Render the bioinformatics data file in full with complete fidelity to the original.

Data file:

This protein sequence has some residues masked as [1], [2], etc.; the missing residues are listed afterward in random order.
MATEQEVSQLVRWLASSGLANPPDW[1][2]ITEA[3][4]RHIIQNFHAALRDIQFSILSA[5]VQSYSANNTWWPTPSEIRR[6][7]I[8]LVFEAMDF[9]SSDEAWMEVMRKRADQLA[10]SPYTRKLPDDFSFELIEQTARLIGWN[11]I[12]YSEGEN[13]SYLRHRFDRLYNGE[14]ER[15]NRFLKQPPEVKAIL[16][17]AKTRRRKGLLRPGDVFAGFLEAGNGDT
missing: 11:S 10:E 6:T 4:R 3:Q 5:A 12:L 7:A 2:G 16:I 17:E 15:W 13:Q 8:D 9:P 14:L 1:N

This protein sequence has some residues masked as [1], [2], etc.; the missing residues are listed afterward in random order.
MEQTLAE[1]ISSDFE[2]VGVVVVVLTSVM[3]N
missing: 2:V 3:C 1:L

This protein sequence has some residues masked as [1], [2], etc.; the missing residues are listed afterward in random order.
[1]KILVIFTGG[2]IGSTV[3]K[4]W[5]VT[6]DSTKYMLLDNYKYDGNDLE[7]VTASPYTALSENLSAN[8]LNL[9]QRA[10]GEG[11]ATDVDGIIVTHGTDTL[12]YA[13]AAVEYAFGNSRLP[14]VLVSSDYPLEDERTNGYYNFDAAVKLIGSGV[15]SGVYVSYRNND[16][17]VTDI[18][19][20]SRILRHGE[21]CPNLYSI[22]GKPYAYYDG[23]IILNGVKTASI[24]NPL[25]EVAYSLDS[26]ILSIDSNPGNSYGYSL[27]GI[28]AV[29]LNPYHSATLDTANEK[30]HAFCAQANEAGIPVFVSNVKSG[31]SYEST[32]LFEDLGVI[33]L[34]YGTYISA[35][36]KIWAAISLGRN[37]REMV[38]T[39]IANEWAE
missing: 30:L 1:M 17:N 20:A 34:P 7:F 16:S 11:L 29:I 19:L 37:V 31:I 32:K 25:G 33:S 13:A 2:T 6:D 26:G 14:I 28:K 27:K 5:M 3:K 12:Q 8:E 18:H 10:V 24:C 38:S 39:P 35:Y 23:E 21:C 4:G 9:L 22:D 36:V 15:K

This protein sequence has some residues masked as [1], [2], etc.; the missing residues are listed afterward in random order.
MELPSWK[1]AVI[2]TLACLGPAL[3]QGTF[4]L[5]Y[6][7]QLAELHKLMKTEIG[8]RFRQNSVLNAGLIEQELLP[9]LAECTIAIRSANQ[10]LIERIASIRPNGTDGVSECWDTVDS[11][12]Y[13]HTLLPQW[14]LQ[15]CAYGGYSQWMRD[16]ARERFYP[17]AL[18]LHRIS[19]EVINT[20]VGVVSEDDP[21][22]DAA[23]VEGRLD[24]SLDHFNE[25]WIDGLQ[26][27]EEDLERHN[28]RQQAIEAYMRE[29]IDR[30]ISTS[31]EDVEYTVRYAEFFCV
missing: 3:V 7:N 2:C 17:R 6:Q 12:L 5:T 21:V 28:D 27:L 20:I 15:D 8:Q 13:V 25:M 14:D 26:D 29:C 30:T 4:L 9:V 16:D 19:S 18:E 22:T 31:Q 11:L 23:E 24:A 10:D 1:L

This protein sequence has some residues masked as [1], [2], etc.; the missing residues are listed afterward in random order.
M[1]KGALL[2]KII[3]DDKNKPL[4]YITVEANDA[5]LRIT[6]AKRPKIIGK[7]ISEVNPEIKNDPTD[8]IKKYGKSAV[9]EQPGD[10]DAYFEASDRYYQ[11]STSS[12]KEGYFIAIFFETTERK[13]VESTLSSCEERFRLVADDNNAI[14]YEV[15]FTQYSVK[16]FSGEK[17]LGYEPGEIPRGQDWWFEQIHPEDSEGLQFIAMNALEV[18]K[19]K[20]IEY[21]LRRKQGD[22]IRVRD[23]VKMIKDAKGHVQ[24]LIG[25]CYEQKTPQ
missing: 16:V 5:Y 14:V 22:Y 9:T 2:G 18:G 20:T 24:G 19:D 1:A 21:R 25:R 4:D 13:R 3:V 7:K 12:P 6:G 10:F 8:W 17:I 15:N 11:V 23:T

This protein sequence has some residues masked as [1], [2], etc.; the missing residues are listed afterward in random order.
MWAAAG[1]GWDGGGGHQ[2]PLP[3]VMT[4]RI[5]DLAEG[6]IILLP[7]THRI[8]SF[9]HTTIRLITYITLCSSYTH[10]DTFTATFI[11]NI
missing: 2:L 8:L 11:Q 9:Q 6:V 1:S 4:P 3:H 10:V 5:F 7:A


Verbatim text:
This protein sequence has some residues masked as [1], [2], etc.; the missing residues are listed afterward in random order.
MATEQEVSQLVRWLASSGLANPPDW[1][2]ITEA[3][4]RHIIQNFHAALRDIQFSILSA[5]VQSYSANNTWWPTPSEIRR[6][7]I[8]LVFEAMDF[9]SSDEAWMEVMRKRADQLA[10]SPYTRKLPDDFSFELIEQTARLIGWN[11]I[12]YSEGEN[13]SYLRHRFDRLYNGE[14]ER[15]NRFLKQPPEVKAIL[16][17]AKTRRRKGLLRPGDVFAGFLEAGNGDT
missing: 11:S 10:E 6:T 4:R 3:Q 5:A 12:L 7:A 2:G 16:I 17:E 15:W 13:Q 8:D 9:P 14:L 1:N

This protein sequence has some residues masked as [1], [2], etc.; the missing residues are listed afterward in random order.
MEQTLAE[1]ISSDFE[2]VGVVVVVLTSVM[3]N
missing: 2:V 3:C 1:L

This protein sequence has some residues masked as [1], [2], etc.; the missing residues are listed afterward in random order.
[1]KILVIFTGG[2]IGSTV[3]K[4]W[5]VT[6]DSTKYMLLDNYKYDGNDLE[7]VTASPYTALSENLSAN[8]LNL[9]QRA[10]GEG[11]ATDVDGIIVTHGTDTL[12]YA[13]AAVEYAFGNSRLP[14]VLVSSDYPLEDERTNGYYNFDAAVKLIGSGV[15]SGVYVSYRNND[16][17]VTDI[18][19][20]SRILRHGE[21]CPNLYSI[22]GKPYAYYDG[23]IILNGVKTASI[24]NPL[25]EVAYSLDS[26]ILSIDSNPGNSYGYSL[27]GI[28]AV[29]LNPYHSATLDTANEK[30]HAFCAQANEAGIPVFVSNVKSG[31]SYEST[32]LFEDLGVI[33]L[34]YGTYISA[35][36]KIWAAISLGRN[37]REMV[38]T[39]IANEWAE
missing: 30:L 1:M 17:N 20:A 34:P 7:F 16:S 11:L 29:I 19:L 37:V 31:I 32:K 25:G 33:S 13:A 2:T 6:D 26:G 14:I 28:K 27:K 5:M 3:K 12:Q 8:E 18:H 10:V 24:C 38:S 39:P 35:Y 23:E 21:C 4:G 9:L 22:D 36:V 15:K

This protein sequence has some residues masked as [1], [2], etc.; the missing residues are listed afterward in random order.
MELPSWK[1]AVI[2]TLACLGPAL[3]QGTF[4]L[5]Y[6][7]QLAELHKLMKTEIG[8]RFRQNSVLNAGLIEQELLP[9]LAECTIAIRSANQ[10]LIERIASIRPNGTDGVSECWDTVDS[11][12]Y[13]HTLLPQW[14]LQ[15]CAYGGYSQWMRD[16]ARERFYP[17]AL[18]LHRIS[19]EVINT[20]VGVVSEDDP[21][22]DAA[23]VEGRLD[24]SLDHFNE[25]WIDGLQ[26][27]EEDLERHN[28]RQQAIEAYMRE[29]IDR[30]ISTS[31]EDVEYTVRYAEFFCV
missing: 3:V 7:N 2:C 17:R 6:Q 12:L 5:T 21:V 28:D 27:L 20:I 15:D 8:Q 13:V 25:M 14:D 26:D 29:C 30:T 4:L 9:V 16:D 19:S 18:E 22:T 31:Q 11:L 23:E 24:A 10:D 1:L

This protein sequence has some residues masked as [1], [2], etc.; the missing residues are listed afterward in random order.
M[1]KGALL[2]KII[3]DDKNKPL[4]YITVEANDA[5]LRIT[6]AKRPKIIGK[7]ISEVNPEIKNDPTD[8]IKKYGKSAV[9]EQPGD[10]DAYFEASDRYYQ[11]STSS[12]KEGYFIAIFFETTERK[13]VESTLSSCEERFRLVADDNNAI[14]YEV[15]FTQYSVK[16]FSGEK[17]LGYEPGEIPRGQDWWFEQIHPEDSEGLQFIAMNALEV[18]K[19]K[20]IEY[21]LRRKQGD[22]IRVRD[23]VKMIKDAKGHVQ[24]LIG[25]CYEQKTPQ
missing: 16:V 5:Y 14:V 22:Y 9:T 2:G 18:G 20:T 24:G 19:D 1:A 21:R 25:R 4:D 13:R 3:V 7:K 12:P 6:G 10:F 8:W 17:I 15:N 11:V 23:T

This protein sequence has some residues masked as [1], [2], etc.; the missing residues are listed afterward in random order.
MWAAAG[1]GWDGGGGHQ[2]PLP[3]VMT[4]RI[5]DLAEG[6]IILLP[7]THRI[8]SF[9]HTTIRLITYITLCSSYTH[10]DTFTATFI[11]NI
missing: 2:L 8:L 11:Q 9:Q 6:V 1:S 4:P 3:H 10:V 5:F 7:A